Merida, the star of Pixar’s new animated movie “Brave,” isn’t exactly your typical Disney princess. Instead of spending her days in a castle pining for “prince charming,” the Scottish princess (voiced by Kelly Macdonald) loves to be outdoors, riding her horse through open fields, climbing up the side of steep cliffs and practicing archery. She’s strong-willed and fiercely independent — traits that often put her at odds with her mother, Queen Elinor, who’d rather she be a more traditional, demure lady.
The conflict between the mother and daughter comes to a head when Queen Elinor announces the clans of the kingdom will be gathering, and the chiefs’ sons will be competing for Merida’s hand in marriage. Merida hates the idea of a forced betrothal and tries to purchase a spell from a witch that will “change her fate.” However, the spell doesn’t work out quite like she planned, and instead it brings a curse down on her family. The princess must work to heal bonds that have been broken and find a way to save her family’s kingdom before the curse becomes permanent.
Like all Pixar films, “Brave” is gorgeously animated, and the movie perfectly captures the wild beauty of the Scottish landscape. I spent a month in Scotland after graduating from college a few years ago, and I completely fell in love with the country and its rolling green hills and mountains, majestic stone castles and deep blue lochs. The landscape has a certain untamed, almost mystical feeling, like it was pulled straight from the pages of a fantasy novel. The film’s Celtic soundtrack, with bagpipes and folk harp, also reflects the magic of the Scottish culture.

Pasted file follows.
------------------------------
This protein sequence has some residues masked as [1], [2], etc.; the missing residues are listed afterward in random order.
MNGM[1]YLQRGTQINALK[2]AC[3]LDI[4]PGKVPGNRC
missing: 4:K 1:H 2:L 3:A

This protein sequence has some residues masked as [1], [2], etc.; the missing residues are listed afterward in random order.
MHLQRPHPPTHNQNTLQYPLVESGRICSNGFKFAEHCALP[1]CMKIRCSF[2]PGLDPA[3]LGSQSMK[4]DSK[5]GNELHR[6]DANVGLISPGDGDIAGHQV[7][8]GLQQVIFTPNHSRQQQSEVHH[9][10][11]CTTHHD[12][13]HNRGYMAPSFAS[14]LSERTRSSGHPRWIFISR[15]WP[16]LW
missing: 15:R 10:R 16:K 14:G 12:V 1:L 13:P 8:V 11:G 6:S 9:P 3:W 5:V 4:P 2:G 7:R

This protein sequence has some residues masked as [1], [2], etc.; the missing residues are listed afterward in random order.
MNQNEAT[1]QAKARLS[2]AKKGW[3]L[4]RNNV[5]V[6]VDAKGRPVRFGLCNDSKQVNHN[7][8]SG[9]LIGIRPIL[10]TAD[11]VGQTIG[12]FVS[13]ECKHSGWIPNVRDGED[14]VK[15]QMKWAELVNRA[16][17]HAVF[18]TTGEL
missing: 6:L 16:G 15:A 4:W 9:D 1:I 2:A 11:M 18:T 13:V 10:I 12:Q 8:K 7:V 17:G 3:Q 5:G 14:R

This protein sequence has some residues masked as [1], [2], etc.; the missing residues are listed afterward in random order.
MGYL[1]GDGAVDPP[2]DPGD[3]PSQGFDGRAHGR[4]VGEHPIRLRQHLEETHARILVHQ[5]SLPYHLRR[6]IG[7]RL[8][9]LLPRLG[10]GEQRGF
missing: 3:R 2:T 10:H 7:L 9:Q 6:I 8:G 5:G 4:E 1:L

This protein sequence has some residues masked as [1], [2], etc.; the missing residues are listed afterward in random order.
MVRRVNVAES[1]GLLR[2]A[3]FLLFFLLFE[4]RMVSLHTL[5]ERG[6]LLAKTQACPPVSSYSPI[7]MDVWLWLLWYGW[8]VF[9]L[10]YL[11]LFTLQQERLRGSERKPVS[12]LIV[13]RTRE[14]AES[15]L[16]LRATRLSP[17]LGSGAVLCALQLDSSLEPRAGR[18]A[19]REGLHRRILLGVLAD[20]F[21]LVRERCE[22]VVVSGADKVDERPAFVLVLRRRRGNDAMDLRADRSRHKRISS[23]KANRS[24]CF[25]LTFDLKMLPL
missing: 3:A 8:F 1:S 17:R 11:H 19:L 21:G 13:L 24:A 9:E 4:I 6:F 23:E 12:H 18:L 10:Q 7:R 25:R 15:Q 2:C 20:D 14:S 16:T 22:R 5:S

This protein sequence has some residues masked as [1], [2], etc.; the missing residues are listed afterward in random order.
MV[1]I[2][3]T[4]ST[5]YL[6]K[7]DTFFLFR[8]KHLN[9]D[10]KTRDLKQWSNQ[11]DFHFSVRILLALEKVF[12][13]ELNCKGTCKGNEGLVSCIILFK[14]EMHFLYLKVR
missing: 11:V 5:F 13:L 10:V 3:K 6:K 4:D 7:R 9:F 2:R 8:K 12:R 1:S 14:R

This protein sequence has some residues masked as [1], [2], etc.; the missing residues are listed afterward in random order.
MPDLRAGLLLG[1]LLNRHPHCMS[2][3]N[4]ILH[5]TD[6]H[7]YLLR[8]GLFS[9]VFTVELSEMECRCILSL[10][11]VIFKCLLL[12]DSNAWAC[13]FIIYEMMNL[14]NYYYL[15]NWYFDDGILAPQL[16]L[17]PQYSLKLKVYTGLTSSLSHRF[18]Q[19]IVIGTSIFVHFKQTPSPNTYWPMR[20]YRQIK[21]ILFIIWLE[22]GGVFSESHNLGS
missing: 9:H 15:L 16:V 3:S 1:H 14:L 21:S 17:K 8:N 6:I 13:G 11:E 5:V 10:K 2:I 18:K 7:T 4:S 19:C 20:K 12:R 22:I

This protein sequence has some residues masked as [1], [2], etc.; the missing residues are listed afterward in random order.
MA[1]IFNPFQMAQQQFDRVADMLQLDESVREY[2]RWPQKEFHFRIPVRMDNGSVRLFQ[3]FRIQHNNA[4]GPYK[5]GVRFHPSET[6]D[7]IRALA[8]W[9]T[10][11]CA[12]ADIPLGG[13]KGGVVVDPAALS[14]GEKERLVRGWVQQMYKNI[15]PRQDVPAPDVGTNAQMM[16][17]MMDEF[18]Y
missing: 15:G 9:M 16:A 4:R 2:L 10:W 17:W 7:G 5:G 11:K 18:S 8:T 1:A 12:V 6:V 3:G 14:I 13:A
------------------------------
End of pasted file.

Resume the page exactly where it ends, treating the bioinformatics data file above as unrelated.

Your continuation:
“Brave” has a great cast of voice actors; Kelly Macdonald is joined by Emma Thompson as Queen Elinor, Billy Connolly as King Fergus, and Craig Ferguson, Robbie Coltrane and Kevin McKidd as the leaders of the three clans. And Julie Walters is hilarious as the witch (or “woodcarver,” as she keeps insisting) who sells Merida a spell; there’s a great bit where the witch’s cauldron serves as a sort of “answering machine” when she’s “out of the office” (If you have a question about a spell, pour in vial No. 1; if you’re having unexpected side effects from a spell, pour in vial No. 2; etc.).
The film has a nice amount of humor for both kids and adults. Younger viewers will laugh at the high jinks of Merida’s mischievous triplet brothers, while adults will find amusement in the Scottish chiefs’ constant bickering and attempts to one-up each other.
One thing critics have pointed out is that despite “Brave’s” plucky heroine, the film is a more traditional tale than some of Pixar’s previous offerings. Several of the main plot elements in “Brave” have been used before — a forced betrothal, a curse that must be broken, etc. — and the concept isn’t as quirky or original as a cowboy toy and a sci-fi action figure who become friends (“Toy Story”), monsters who work at a scream factory (“Monsters Inc.”), or a little garbage-collecting robot who goes on a journey through space (“WALL·E”).
However, like all Pixar films, “Brave” has plenty of charm and heart, with characters the audience truly cares about. “Brave” manages to good-naturedly poke fun at the Scots’ reputation for stubbornness and also celebrate their fierce loyalty to family and tradition.
I wish film makers had maybe pushed the concept just a little bit further, but the movie still is a fun, rousing adventure, and a visual treat for those who love Celtic culture and legends.